Tuesday, May 17, 2005

Children As Score Cards

I read this post a couple of times, trying to decide what, precisely about it bothered me.


I knew it reminded me of that obnoxious Brooks NYTimes column a few months back, the one about "natalists," when he got all drum-bangy about our-guys-have-more-babies-than-your-guys, nyah-nyah; and I knew it reminded me of that perfectly dreadful Scott Card short story in one of his recent books, where he has Ender's ever-so-brilliant daddy (it's too bad Card isn't brilliant enough to pull off writing a brilliant character, but never mind that for now) pontificate about how societies that have chosen to use birth control, in which women are only having one or two babies each, have obviously "decided to die"; but all this was just the surface stuff: standard nonsense.

No, this, I realize, is at the core of what's getting to me:

"Onto the landscape of Manhattan, a new and lethal status symbol has alighted—and it’s causing the J.A.P.’s and WASP’s of the Upper East Side to quiver with envy....Yes, I’m talking about THE THIRD CHILD.... That critical third child—quite possibly the status symbol of this decade—will get you more Park Avenue cred than a fleet of Bentleys."


If Doonan is right, I’m glad to see that the blue-state elite, with its notorious ultra-low fertility rate, might be waking up to the fact that it’s gradually losing the demographic war to red-staters and their tendencies to have large families. Instead of wondering "what’s the matter" with the red-staters, the blue-staters are getting off their duffs and fighting back. That’s healthy.

That's sick.

Not the having of third children -- heavens no. Being firmly and perhaps even insanely pro-choice*, I am all for folks having precisely as many kids as they do or don't want. Have one. I did. Have two. Have three. Have eleven, if your heart desires, though I must admit I will gape in astonishment as I pass you in Wal-Mart and wonder what in Sam Hill you coulda been thinking -- but hey. It's your life, I will say, and shrug, and keep going.

So it's not the having of the third baby, even in NYC, I find appalling here.

It's the IWF getting all chirpy over this third child as some sort of political gambit -- on either side -- thinking, as Brooksie was thinking, as Scott Card was thinking -- that people should have, or do have, or ought to have, children to score political points.

This works my humanist nerves.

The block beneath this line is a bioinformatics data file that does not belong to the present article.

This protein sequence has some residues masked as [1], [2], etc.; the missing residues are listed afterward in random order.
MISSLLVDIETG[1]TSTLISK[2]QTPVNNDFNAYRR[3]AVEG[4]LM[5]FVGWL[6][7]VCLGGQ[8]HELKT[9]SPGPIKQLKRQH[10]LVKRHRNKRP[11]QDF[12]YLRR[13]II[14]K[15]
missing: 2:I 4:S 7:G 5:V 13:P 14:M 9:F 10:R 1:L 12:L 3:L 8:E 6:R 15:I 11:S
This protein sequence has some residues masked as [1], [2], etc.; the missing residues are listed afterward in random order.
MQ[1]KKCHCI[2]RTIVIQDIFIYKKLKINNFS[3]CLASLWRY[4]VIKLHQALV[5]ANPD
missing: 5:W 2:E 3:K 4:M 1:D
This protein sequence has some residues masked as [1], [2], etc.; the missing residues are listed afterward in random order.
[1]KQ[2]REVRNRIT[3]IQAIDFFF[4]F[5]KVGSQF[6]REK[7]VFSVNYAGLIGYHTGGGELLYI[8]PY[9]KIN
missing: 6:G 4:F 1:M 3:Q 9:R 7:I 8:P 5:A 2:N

Children aren't ways of keeping score. They aren't ways to show up your enemy.

Really not.

They're human beings. If people aren't perpared to think of the humans they are bringing into the world as humans, with their own wills and rights, and not as tools to further some political or religious or cultural agenda of their parents (or some mythic creators), well, I'm thinking those people should maybe raise poodles instead.

Or, hey, write blogs.

I'm just saying.

*An example: The kid is seven now, but I've been teaching her that her body is her body since day one. All the standard ways. No one gets to kiss her, not even me or mr. delagar, unless she wants a kiss; she gets to wear the clothes she wants to wear; when she asks me whether she can get a tattoo when she grows up, I give her the little liberal parent lecture ("Well, the Torah says this about tattoos, but we interpret it this way, so it's probably okay in a religious sense, on the other hand people will think blar blar blar, but it's up to you because as you know it's your body and you can do as you like with your own body." and all the while you must picture mr. delagar who so does not want his child getting a tattoo or a belly button ring or a tongue stud EVER sitting there with his eyes squinched like this saying in his head o please can't we just tell her NO?).

Anyway. A few weeks ago I came into the front room and she's sitting in the white chair and there's a pile of hair on the floor next to her -- her hair -- and she's snipping her new scissors dreamily. "AAAARGH!" I howled. "WHAT DID YOU DO?"

"Well, Mama," she said, very calm and cozy and certain of herself. "It's my body."

Which of course it is.

So I had to let it go.

"Interesting haircut," I said, only slightly strangled, and went on into the kitchen.


Anonymous said...

Children shouldn't be a way of keeping score, no. But when they're grandchildren -- wow, that's a whole 'nother breed of politics. My aunt, for example, is sure she must be superior to my mother, because Auntie has (at last count) 16 grandchildren (including three "steps") courtesy of her three kids, while my mother, also with three kids, has a mere five. I wonder if that's a new trend too: Whoever dies with the most grandkids, wins.

delagar said...

Hah! You've got me.

The kid's grandmother had to add in granddogs, and she still always loses, cause all her friends' kids have four and five kids each and look at us, man. We just didn't come through.

Neither did my brothers, though, so it ain't just me.